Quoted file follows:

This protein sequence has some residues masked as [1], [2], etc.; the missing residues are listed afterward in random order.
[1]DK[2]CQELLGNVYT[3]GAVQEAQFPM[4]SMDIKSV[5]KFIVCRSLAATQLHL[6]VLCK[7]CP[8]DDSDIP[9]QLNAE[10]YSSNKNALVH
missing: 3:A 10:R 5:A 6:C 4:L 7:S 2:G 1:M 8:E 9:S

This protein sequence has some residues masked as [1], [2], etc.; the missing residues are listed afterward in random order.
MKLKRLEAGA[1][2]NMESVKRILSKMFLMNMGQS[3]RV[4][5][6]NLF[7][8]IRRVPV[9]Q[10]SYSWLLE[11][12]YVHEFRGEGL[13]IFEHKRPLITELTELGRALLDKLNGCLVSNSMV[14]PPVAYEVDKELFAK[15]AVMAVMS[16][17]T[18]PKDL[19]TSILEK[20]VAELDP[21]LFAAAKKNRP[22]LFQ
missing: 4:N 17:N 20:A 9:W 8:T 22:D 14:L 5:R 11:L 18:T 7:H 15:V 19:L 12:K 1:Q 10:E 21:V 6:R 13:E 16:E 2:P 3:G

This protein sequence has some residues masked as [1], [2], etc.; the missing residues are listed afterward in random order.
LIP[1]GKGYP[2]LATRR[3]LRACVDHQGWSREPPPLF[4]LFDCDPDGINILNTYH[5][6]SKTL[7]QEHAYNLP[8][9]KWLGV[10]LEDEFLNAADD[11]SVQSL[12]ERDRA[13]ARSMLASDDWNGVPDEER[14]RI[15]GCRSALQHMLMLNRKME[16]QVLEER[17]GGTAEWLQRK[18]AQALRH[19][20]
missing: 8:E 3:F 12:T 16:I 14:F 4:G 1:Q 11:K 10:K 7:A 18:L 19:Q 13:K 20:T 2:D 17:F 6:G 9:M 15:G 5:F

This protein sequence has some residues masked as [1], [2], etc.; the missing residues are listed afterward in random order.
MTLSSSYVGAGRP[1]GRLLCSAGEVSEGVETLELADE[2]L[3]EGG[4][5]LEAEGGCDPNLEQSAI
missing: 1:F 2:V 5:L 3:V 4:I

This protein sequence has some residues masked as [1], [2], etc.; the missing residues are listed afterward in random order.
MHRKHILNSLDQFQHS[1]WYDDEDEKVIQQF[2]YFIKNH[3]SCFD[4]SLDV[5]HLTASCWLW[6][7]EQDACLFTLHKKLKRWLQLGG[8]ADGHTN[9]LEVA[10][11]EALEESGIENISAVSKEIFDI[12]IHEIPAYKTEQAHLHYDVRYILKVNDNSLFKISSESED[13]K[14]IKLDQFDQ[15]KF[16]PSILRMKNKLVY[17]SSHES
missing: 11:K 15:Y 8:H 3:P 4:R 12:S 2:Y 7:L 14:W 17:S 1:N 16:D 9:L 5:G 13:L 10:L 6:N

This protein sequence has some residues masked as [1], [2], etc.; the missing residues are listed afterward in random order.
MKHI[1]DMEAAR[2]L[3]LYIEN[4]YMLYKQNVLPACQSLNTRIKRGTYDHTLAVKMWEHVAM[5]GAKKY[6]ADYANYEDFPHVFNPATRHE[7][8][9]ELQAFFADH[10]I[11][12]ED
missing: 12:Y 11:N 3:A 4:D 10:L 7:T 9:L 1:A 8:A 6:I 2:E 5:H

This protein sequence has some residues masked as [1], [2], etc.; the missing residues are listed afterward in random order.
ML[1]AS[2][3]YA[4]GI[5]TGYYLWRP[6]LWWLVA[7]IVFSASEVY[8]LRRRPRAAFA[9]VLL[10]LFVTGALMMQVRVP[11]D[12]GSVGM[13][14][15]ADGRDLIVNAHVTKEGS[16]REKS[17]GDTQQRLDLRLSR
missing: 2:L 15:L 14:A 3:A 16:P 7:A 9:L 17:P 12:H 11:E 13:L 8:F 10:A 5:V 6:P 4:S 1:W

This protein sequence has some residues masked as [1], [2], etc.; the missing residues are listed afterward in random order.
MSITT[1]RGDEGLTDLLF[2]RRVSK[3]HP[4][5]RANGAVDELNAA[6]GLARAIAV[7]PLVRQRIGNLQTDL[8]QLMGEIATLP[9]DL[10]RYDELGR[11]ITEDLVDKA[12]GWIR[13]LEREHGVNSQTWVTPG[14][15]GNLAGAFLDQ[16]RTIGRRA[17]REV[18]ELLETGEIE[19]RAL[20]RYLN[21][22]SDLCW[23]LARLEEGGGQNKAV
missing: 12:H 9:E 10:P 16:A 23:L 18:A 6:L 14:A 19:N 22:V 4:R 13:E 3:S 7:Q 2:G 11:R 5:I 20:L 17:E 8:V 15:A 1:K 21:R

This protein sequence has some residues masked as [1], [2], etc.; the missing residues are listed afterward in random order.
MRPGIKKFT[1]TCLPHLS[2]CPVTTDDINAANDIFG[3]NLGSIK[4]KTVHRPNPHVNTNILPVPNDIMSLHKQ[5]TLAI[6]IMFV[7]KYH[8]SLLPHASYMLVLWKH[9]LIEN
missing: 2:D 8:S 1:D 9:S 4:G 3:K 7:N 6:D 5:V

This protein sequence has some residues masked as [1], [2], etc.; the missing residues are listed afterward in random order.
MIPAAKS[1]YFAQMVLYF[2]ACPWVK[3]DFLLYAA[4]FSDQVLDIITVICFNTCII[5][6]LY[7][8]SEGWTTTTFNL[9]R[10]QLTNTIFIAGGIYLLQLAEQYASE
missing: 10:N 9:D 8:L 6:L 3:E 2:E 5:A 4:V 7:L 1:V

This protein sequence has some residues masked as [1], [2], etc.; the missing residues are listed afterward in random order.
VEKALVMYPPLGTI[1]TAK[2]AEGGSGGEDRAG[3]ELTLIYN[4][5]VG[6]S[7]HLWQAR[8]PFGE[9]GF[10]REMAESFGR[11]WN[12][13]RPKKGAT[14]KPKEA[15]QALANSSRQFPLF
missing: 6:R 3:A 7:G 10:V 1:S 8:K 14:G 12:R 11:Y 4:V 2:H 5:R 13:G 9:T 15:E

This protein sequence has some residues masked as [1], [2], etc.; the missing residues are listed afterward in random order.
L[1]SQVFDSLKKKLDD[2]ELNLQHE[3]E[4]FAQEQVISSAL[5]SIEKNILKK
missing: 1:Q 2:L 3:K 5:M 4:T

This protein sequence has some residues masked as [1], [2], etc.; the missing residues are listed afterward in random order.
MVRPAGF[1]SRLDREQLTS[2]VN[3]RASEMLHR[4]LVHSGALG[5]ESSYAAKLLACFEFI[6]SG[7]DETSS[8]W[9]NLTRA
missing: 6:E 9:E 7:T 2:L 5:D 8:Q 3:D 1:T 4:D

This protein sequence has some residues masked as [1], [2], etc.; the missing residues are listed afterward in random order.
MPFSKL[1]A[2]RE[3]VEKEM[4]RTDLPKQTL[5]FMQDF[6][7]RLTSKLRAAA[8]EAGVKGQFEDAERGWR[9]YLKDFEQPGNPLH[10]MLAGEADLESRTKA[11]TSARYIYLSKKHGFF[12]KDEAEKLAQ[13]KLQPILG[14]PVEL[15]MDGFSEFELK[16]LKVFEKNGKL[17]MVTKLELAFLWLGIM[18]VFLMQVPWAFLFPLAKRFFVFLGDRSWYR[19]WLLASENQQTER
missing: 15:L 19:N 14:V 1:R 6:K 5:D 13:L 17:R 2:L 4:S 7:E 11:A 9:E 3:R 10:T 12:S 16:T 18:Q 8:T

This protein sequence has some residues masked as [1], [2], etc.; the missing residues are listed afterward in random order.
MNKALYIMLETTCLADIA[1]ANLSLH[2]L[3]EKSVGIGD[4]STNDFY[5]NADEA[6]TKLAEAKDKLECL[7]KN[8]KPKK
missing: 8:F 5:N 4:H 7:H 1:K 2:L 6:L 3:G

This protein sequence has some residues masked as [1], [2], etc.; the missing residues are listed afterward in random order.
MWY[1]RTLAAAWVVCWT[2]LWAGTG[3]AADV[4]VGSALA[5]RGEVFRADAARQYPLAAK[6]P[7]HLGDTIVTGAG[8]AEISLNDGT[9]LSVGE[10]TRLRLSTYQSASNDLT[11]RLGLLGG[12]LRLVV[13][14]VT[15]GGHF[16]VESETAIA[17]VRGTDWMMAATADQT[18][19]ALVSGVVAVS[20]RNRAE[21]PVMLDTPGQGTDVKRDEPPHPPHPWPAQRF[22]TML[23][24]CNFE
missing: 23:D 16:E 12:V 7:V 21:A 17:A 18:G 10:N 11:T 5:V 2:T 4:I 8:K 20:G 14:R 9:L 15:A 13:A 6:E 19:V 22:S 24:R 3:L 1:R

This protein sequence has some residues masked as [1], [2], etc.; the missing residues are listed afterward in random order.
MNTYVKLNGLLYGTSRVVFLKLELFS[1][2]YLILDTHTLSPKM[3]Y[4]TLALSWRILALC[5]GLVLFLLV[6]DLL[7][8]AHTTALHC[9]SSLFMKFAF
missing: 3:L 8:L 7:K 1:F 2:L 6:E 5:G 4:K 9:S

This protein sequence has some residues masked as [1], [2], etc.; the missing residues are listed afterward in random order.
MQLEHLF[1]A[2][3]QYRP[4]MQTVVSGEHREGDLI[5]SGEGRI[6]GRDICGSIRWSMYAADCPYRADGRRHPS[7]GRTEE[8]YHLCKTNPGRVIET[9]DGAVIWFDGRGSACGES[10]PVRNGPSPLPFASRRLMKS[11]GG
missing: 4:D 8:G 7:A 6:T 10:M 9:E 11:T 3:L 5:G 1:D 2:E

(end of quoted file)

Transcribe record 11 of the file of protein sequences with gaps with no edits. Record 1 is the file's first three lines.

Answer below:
This protein sequence has some residues masked as [1], [2], etc.; the missing residues are listed afterward in random order.
VEKALVMYPPLGTI[1]TAK[2]AEGGSGGEDRAG[3]ELTLIYN[4][5]VG[6]S[7]HLWQAR[8]PFGE[9]GF[10]REMAESFGR[11]WN[12][13]RPKKGAT[14]KPKEA[15]QALANSSRQFPLF
missing: 6:R 3:A 7:G 10:V 1:S 8:K 14:G 12:R 11:Y 4:V 2:H 5:R 13:G 9:T 15:E